A Big Future Despite the Rough Roads

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“I was so young when I was exposed to the misdeed of my father. I was also in grade school, when I was forced to look for food for my siblings,” the 21-year-old lad recalled all his hardships and struggles. In a small house in Barangay Cogon, Palo, Romar grew up with his parents and five younger siblings.

Since he was in grade school, Romar always wanted to be a policeman, “When I was young, I want to be a policeman so I can arrest my father who was then into illegal drugs and has many vices.”

In high school, Romar strived hard to get to school even without enough allowance.

“Because my mom was away working in Manila, my two younger siblings were left in the care of nuns in the convent and I was left with my Father,” Romar openly shared. He even said during the conversation that because his father cannot leave him alone in the house, his father even brought him at a nightclub.

More Rough Roads

When his father’s vices became grave, he stopped providing for the needs of his family.  Thus, his children’s ability to go to school was seriously affected. To make things more complicated, their mother was hospitalized and was not able to move for months and therefore cannot do her laundry job.

As the eldest, Romar decided not to pursue college after graduating from high school. He started working, at the age of 16, as a construction worker, porter, sales boy, and waiter, one after another to help sustain their needs.

When his mother was able to recover from her illness, she married another man who helped Romar continue his studies. “I am grateful for my stepfather who cares and provides for us even if he is not our real father,” he continued.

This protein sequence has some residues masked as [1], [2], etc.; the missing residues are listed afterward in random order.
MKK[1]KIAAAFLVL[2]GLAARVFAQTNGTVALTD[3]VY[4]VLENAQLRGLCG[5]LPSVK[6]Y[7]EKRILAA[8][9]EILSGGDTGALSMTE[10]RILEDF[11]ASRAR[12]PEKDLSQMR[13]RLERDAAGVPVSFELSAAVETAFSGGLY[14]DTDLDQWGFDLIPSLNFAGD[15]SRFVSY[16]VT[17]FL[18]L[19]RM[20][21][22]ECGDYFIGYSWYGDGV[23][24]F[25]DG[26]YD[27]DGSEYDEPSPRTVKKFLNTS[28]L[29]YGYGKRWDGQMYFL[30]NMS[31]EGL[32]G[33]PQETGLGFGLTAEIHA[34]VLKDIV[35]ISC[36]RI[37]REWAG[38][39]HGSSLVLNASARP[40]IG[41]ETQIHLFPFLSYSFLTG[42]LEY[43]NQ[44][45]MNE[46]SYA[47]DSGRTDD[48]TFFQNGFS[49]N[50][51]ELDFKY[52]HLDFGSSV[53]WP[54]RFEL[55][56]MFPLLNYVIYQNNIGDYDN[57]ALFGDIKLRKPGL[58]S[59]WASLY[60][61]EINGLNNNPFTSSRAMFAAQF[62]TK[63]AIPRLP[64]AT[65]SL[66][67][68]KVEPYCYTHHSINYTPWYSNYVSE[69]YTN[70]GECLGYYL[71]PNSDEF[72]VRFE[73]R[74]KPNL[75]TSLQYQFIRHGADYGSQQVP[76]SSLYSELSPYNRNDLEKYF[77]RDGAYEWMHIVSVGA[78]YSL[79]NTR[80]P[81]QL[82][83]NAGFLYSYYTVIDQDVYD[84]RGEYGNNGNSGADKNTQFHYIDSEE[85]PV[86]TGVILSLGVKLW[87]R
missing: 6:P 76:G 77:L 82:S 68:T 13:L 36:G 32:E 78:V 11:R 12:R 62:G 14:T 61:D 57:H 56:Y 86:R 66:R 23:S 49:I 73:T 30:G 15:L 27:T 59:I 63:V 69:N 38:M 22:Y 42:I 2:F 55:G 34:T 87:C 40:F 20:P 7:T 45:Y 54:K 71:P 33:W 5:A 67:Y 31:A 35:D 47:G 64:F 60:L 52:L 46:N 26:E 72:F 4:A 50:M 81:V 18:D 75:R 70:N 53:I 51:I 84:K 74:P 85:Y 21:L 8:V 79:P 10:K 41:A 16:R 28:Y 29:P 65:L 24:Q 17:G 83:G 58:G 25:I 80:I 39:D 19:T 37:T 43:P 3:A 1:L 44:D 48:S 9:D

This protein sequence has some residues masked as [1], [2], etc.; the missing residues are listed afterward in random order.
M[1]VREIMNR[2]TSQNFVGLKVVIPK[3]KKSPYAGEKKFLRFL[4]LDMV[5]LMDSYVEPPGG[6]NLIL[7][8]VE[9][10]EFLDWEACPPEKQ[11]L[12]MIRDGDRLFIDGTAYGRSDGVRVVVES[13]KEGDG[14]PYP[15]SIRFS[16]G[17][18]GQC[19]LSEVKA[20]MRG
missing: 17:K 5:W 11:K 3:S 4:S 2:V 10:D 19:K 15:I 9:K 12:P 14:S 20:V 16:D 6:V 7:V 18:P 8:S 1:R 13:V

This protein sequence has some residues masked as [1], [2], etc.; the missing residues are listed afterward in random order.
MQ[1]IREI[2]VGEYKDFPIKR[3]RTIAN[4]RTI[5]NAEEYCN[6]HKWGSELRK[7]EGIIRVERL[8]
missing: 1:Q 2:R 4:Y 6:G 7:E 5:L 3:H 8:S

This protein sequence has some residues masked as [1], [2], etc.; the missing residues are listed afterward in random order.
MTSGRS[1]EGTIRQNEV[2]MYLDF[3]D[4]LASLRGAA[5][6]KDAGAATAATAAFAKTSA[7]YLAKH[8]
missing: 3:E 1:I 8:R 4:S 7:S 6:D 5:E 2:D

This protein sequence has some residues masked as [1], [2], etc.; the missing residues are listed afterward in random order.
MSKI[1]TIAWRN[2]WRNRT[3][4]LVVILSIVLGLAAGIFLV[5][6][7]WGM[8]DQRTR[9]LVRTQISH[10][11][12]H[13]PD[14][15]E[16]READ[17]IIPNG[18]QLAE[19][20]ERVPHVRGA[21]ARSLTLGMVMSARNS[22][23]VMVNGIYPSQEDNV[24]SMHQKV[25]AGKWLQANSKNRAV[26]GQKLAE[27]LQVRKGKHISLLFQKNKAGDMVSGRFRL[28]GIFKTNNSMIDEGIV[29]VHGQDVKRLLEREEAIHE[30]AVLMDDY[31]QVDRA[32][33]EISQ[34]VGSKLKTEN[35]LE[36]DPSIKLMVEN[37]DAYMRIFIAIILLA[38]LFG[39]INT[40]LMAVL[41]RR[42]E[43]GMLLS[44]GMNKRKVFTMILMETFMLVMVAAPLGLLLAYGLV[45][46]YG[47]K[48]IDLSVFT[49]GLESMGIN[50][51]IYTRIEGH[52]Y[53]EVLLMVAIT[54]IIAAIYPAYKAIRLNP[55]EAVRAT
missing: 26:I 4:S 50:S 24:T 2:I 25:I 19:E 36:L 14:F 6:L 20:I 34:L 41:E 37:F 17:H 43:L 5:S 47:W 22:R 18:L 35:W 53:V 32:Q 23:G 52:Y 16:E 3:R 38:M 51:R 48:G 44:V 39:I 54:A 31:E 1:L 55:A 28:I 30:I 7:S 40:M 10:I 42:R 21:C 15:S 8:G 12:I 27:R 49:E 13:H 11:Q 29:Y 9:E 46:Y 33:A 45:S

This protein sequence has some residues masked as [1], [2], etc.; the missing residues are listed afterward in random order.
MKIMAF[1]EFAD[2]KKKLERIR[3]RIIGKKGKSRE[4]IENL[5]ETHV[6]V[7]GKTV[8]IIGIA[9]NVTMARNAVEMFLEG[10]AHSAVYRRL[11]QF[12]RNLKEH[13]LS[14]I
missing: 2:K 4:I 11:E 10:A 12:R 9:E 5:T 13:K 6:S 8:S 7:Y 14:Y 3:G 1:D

One more step to his dreams

Romar got a scholarship from one of the schools in Tacloban so he continued his studies. In return, Romar then worked as a school guard whenever he has no classes. His everyday allowance for food and transportation is just about PhP25 (USD 0.49)

Romar is also active in their school’s activities.

“When I got the scholarship, I told myself that my only problem is my everyday allowance. It was really hard to budget all the miscellaneous fees when all I have is only 25 pesos every day,” Romar said.

Then came Operation Blessing Philippines in their place for the Typhoon Yolanda relief efforts. Through a local church partner who knew the situation of Romar, he was referred to the organization.

Today, Romar is now in 4th year college. From being a school guard, he is now a student assistant in the schools’ Office of the President. Now, he receives school allowance from Operation Blessing.

“I have already forgiven my father but I will still pursue being a policeman after graduating this year. And I am not ashamed to share this because I want other young people to be encouraged with my story,” said Romar when asked about his father, who is now inside the jail for non-bailable offenses.

“I never really dreamt of being rich, I just want to change the situation of my family. I just want to help my family,” Romar ended.

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OB PROGRAM FOCUS
(as of August 1, 2015)

Disaster Response Program

Under its Disaster Response Program, Operation Blessing has a three-pronged approach: rescue operation, relief distribution, and rehabilitation.

Our trained staff and volunteers organize and coordinate rescue operations in disaster-stricken areas using our own equipment and tools. We distribute relief goods such as ready-to-eat food items, blankets, sleeping mats, toiletries, and clothing. Medical missions are conducted simultaneously with relief distribution efforts. We are also at hand to help the devastated community to start anew with rehabilitation work through our livelihood programs, clean-up operations and construction projects.

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To know more about other OB programs, click below

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Operation Blessing is duly licensed by the Department of Social Welfare and Development and accredited by the Philippine Council for NGO Certification as a donee institution. All donations made to Operation Blessing are 100% tax deductible.